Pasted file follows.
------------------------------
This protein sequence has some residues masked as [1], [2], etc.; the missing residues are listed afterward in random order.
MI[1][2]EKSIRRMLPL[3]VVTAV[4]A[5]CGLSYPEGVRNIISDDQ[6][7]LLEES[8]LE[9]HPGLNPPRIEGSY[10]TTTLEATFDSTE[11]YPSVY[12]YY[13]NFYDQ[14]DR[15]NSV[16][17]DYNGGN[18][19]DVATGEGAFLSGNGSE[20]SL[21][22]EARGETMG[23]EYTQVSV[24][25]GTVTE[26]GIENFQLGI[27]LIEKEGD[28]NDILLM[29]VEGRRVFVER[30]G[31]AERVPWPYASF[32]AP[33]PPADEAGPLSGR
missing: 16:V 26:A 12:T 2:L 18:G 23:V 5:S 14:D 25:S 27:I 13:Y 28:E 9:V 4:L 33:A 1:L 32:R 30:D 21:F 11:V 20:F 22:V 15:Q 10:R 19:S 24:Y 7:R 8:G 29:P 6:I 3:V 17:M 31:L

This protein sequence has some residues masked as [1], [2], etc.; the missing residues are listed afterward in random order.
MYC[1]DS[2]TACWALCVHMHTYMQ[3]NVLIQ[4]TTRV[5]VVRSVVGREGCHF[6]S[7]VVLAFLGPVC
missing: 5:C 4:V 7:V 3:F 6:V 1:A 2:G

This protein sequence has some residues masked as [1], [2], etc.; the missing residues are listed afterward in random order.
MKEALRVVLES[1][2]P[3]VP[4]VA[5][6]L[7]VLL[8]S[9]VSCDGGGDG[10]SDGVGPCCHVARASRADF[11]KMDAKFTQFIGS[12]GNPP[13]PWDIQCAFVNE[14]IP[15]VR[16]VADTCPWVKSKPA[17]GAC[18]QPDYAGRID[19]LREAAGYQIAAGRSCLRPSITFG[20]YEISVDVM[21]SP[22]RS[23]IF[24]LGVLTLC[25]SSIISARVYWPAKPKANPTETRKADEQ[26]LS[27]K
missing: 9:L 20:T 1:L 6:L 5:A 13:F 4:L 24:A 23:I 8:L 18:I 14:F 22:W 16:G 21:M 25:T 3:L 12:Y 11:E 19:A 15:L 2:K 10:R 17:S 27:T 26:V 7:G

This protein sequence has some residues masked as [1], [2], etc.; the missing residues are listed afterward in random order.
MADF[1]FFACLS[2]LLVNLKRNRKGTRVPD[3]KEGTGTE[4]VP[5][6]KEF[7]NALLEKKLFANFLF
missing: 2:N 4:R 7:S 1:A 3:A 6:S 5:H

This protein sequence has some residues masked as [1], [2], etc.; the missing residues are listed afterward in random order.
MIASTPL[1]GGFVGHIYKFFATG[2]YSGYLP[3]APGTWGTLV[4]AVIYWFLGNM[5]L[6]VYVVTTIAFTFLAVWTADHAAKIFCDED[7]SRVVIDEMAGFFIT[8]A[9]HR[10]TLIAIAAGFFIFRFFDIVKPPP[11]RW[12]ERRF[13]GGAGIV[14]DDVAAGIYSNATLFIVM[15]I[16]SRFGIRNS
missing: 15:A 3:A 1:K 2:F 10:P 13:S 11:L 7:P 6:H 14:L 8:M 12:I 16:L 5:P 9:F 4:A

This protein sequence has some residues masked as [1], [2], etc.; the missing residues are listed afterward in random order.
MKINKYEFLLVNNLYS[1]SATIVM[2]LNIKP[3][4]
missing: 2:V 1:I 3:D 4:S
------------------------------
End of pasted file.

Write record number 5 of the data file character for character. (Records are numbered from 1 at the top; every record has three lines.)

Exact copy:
This protein sequence has some residues masked as [1], [2], etc.; the missing residues are listed afterward in random order.
MIASTPL[1]GGFVGHIYKFFATG[2]YSGYLP[3]APGTWGTLV[4]AVIYWFLGNM[5]L[6]VYVVTTIAFTFLAVWTADHAAKIFCDED[7]SRVVIDEMAGFFIT[8]A[9]HR[10]TLIAIAAGFFIFRFFDIVKPPP[11]RW[12]ERRF[13]GGAGIV[14]DDVAAGIYSNATLFIVM[15]I[16]SRFGIRNS
missing: 15:A 3:A 1:K 2:F 10:P 13:S 11:L 7:P 6:H 14:L 8:M 12:I 16:L 5:P 9:F 4:A